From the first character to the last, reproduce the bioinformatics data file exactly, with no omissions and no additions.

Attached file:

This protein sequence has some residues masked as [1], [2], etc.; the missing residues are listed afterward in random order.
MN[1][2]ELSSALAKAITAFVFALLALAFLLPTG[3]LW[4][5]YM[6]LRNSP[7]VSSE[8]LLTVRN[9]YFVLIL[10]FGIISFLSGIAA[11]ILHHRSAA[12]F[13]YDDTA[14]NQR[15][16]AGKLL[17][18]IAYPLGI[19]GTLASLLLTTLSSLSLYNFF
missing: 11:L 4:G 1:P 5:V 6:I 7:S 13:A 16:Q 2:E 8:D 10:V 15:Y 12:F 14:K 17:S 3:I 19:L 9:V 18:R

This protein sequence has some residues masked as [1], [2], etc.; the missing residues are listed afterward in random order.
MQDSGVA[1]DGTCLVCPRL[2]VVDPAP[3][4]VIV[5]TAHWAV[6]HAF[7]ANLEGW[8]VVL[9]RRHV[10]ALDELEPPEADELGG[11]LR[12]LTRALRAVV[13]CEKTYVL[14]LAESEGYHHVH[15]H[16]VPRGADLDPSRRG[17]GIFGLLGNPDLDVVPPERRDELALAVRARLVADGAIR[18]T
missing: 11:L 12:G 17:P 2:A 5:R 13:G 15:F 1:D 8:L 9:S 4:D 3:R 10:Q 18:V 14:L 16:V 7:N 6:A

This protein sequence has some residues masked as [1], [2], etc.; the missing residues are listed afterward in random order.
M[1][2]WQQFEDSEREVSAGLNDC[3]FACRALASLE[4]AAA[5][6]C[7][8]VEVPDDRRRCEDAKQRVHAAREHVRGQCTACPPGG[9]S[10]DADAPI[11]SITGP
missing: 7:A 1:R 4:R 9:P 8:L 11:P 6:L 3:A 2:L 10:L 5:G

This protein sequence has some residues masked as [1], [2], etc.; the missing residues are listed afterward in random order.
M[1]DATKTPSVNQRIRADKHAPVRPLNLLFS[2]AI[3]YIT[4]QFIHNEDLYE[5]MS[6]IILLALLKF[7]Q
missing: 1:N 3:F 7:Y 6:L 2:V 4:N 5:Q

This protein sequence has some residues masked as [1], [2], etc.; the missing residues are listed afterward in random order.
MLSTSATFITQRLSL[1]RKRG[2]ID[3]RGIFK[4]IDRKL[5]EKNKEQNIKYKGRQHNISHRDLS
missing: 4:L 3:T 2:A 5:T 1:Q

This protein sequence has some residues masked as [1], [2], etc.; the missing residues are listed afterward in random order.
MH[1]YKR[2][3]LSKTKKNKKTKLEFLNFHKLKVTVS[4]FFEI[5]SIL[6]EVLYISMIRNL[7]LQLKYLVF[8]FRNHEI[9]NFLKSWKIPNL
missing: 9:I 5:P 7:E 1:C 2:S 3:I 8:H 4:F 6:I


This protein sequence has some residues masked as [1], [2], etc.; the missing residues are listed afterward in random order.
MN[1][2]ELSSALAKAITAFVFALLALAFLLPTG[3]LW[4][5]YM[6]LRNSP[7]VSSE[8]LLTVRN[9]YFVLIL[10]FGIISFLSGIAA[11]ILHHRSAA[12]F[13]YDDTA[14]NQR[15][16]AGKLL[17][18]IAYPLGI[19]GTLASLLLTTLSSLSLYNFF
missing: 11:L 4:G 1:P 5:V 6:I 7:S 13:A 16:Q 2:E 8:D 10:V 15:Y 12:F 14:K 17:S 3:I 19:L 9:V 18:R

This protein sequence has some residues masked as [1], [2], etc.; the missing residues are listed afterward in random order.
MQDSGVA[1]DGTCLVCPRL[2]VVDPAP[3][4]VIV[5]TAHWAV[6]HAF[7]ANLEGW[8]VVL[9]RRHV[10]ALDELEPPEADELGG[11]LR[12]LTRALRAVV[13]CEKTYVL[14]LAESEGYHHVH[15]H[16]VPRGADLDPSRRG[17]GIFGLLGNPDLDVVPPERRDELALAVRARLVADGAIR[18]T
missing: 11:L 12:G 17:P 2:A 5:R 13:G 15:F 1:D 8:L 9:S 4:D 3:R 10:Q 18:V 14:L 16:V 7:N 6:A

This protein sequence has some residues masked as [1], [2], etc.; the missing residues are listed afterward in random order.
M[1][2]WQQFEDSEREVSAGLNDC[3]FACRALASLE[4]AAA[5][6]C[7][8]VEVPDDRRRCEDAKQRVHAAREHVRGQCTACPPGG[9]S[10]DADAPI[11]SITGP
missing: 7:A 1:R 4:R 9:P 8:L 11:P 6:L 3:A 2:L 10:L 5:G

This protein sequence has some residues masked as [1], [2], etc.; the missing residues are listed afterward in random order.
M[1]DATKTPSVNQRIRADKHAPVRPLNLLFS[2]AI[3]YIT[4]QFIHNEDLYE[5]MS[6]IILLALLKF[7]Q
missing: 1:N 3:F 7:Y 6:L 2:V 4:N 5:Q

This protein sequence has some residues masked as [1], [2], etc.; the missing residues are listed afterward in random order.
MLSTSATFITQRLSL[1]RKRG[2]ID[3]RGIFK[4]IDRKL[5]EKNKEQNIKYKGRQHNISHRDLS
missing: 4:L 3:T 2:A 5:T 1:Q

This protein sequence has some residues masked as [1], [2], etc.; the missing residues are listed afterward in random order.
MH[1]YKR[2][3]LSKTKKNKKTKLEFLNFHKLKVTVS[4]FFEI[5]SIL[6]EVLYISMIRNL[7]LQLKYLVF[8]FRNHEI[9]NFLKSWKIPNL
missing: 9:I 5:P 7:E 1:C 2:S 3:I 8:H 4:F 6:I